Advocates focus on mental health training for officers in rural communities

PERU, Ind. -- An effort to make sure law enforcement in communities both large and small know how to handle those dealing with mental health crises is underway in Indiana.

It’s coming into the spotlight after Peru police said they saved a man who was contemplating jumping off of a bridge and streaming it live on Facebook. Officers said a relative showed them the stream.

“I could tell there was someone dangling off a bridge,” said Sgt. Samantha Raber.

Officers quickly sprang into action.

“I was able to just get out and talk with him and try to get as close to him as he would let me,” Officer Colten Pitner said.

“I took it upon myself to approach him slowly and at which point I was able to grab him and pull him down to safety,” Officer Shawn Swinford said.

Officers said the outcome is thanks in part to their training.

“We do a lot of training with our department, basically suicide scenarios, I would say crisis,” Raber said.

But Monday evening’s scenario isn’t uncommon to them or law enforcement across the state.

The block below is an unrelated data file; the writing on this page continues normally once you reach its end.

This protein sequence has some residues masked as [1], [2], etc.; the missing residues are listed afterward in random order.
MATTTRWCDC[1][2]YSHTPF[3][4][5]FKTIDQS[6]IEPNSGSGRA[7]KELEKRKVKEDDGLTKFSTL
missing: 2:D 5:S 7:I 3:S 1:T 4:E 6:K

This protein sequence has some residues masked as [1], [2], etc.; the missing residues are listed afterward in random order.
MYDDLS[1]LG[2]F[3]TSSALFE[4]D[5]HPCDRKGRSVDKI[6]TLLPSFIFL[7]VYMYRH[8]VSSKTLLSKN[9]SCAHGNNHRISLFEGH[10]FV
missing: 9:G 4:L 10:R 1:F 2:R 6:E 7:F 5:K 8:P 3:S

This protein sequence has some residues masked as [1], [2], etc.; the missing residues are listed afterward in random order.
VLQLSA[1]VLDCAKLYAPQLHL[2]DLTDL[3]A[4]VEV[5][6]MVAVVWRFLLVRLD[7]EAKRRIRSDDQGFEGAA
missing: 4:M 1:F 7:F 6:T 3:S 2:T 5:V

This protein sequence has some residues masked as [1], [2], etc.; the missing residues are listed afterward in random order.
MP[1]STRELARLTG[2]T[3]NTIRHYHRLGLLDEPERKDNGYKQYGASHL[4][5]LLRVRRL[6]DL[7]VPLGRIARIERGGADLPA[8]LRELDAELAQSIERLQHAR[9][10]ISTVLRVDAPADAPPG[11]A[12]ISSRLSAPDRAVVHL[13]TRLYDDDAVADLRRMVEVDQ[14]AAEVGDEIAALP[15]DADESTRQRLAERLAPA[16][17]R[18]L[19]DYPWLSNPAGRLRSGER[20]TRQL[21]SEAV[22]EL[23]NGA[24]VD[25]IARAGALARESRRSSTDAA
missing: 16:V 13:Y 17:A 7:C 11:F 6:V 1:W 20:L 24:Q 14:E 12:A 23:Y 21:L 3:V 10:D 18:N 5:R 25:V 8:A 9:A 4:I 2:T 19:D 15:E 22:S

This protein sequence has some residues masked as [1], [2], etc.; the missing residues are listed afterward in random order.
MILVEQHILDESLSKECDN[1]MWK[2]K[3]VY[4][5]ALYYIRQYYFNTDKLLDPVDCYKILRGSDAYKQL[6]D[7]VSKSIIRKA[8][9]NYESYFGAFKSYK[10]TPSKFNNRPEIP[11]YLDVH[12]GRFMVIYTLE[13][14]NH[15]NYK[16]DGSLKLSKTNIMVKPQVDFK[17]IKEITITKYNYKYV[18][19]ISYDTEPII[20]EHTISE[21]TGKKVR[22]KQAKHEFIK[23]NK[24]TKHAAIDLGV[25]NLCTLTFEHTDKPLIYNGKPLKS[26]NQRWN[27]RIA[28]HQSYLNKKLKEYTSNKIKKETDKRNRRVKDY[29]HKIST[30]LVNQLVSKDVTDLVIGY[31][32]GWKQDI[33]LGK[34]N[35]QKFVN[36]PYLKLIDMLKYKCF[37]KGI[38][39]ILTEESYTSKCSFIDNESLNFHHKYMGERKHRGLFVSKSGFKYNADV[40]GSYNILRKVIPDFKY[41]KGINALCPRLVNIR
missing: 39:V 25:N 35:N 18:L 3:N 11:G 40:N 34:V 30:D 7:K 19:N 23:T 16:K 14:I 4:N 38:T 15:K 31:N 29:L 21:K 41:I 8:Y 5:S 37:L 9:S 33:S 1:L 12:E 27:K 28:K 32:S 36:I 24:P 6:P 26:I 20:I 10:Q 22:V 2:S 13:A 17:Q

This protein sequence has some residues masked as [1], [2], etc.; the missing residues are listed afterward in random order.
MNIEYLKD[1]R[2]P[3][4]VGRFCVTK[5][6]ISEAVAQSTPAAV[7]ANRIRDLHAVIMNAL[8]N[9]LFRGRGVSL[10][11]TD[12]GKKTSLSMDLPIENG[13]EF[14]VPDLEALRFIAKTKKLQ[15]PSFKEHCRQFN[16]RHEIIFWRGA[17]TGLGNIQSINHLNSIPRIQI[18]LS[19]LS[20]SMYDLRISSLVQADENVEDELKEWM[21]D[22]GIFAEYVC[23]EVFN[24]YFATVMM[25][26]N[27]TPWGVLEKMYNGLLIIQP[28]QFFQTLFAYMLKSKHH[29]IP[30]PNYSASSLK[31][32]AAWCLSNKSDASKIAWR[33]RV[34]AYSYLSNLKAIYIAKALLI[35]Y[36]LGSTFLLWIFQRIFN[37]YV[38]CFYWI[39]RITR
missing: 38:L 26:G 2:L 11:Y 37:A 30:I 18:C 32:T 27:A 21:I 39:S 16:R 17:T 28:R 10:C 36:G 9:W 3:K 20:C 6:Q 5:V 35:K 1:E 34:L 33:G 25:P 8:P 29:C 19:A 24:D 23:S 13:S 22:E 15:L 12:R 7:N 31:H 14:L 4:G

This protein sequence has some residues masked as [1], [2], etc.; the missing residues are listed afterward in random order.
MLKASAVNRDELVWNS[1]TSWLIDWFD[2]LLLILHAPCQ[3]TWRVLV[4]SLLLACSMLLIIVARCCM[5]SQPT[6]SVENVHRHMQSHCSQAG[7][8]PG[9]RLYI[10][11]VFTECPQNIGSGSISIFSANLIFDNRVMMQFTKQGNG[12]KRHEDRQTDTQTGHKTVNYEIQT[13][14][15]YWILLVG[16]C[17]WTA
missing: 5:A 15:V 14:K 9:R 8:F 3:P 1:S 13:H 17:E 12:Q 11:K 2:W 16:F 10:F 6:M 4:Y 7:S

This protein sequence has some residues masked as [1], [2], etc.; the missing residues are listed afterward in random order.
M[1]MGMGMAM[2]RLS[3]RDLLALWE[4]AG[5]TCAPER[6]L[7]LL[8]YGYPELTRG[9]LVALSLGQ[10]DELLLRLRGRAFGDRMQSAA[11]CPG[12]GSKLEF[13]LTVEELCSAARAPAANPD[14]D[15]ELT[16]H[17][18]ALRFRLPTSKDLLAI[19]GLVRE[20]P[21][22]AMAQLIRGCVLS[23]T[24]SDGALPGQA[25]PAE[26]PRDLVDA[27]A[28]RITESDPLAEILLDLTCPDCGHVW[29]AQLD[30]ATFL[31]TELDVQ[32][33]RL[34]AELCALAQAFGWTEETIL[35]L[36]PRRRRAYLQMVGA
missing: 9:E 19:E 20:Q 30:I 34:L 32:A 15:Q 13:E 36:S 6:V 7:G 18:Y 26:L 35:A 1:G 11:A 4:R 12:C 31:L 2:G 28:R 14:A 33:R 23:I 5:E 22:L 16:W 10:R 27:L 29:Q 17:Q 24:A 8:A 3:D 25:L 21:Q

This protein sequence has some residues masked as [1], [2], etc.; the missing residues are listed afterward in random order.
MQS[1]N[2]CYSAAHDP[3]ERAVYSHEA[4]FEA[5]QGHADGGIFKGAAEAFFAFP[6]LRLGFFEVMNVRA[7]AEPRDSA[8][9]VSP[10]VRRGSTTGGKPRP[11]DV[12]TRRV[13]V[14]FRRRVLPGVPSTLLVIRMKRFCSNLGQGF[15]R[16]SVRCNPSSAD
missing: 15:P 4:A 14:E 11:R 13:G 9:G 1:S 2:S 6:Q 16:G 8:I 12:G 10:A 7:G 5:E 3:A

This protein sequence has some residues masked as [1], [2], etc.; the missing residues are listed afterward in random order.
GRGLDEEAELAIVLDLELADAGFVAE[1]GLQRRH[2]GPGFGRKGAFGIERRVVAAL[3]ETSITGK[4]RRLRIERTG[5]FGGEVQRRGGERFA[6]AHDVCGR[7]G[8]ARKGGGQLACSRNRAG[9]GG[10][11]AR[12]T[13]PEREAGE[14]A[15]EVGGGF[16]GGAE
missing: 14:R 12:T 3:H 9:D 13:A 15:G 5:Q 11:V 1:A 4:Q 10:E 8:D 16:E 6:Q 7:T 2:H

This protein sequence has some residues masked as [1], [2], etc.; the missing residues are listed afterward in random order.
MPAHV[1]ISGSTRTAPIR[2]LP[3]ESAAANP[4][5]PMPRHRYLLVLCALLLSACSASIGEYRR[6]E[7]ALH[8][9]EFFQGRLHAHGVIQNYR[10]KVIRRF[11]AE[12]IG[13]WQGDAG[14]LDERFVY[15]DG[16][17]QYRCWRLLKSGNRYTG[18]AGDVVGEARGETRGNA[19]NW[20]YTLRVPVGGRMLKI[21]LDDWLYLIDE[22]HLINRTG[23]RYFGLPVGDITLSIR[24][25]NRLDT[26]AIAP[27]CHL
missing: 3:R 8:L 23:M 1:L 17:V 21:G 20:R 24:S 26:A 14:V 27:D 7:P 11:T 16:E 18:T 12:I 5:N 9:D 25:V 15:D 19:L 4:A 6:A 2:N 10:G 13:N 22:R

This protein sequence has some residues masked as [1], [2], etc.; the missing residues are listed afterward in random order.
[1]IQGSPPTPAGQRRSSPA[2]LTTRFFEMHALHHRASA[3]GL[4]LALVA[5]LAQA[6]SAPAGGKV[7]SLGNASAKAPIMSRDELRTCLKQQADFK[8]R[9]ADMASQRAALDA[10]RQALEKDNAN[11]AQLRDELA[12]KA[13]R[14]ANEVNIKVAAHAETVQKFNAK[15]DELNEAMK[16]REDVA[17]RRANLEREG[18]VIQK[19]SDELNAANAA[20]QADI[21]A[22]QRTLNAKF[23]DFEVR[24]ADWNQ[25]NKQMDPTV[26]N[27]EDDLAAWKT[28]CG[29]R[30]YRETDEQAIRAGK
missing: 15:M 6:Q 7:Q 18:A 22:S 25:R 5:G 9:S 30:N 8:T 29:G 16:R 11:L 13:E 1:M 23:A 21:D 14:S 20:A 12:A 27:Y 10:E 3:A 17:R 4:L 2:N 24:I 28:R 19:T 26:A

“We feel like law enforcement deserves to be prepared for that and to feel confident in their skills and that the families and individuals deserve someone showing up who’s gonna make the situation better,” Marianne Halbert said.

Halbert is the criminal justice director at National Alliance on Mental Illness Indiana. The group helps communities form crisis intervention teams, but Halbert said most are in larger cities. She said they’re ramping up their efforts in rural communities.

“A lot of it is just based on small size and often the small budget that these agencies are working off of,” she said.

Halbert said a bill signed into law this year would help establish a technical assistance center for C.I.T. and aid in statewide coordination and support.

“We think that if we can get the funding so that we can increase staff and trainers and resources and develop some assessment tools and things like that we’re gonna have a stronger program across the state,” she said.

While Peru police said it doesn’t have formal crisis intervention training, it plans to look into more opportunities in the future. Right now, officers said they’re thankful for Monday evening’s outcome.

For more information on suicide prevention and what NAMI recommends in a crisis click here.

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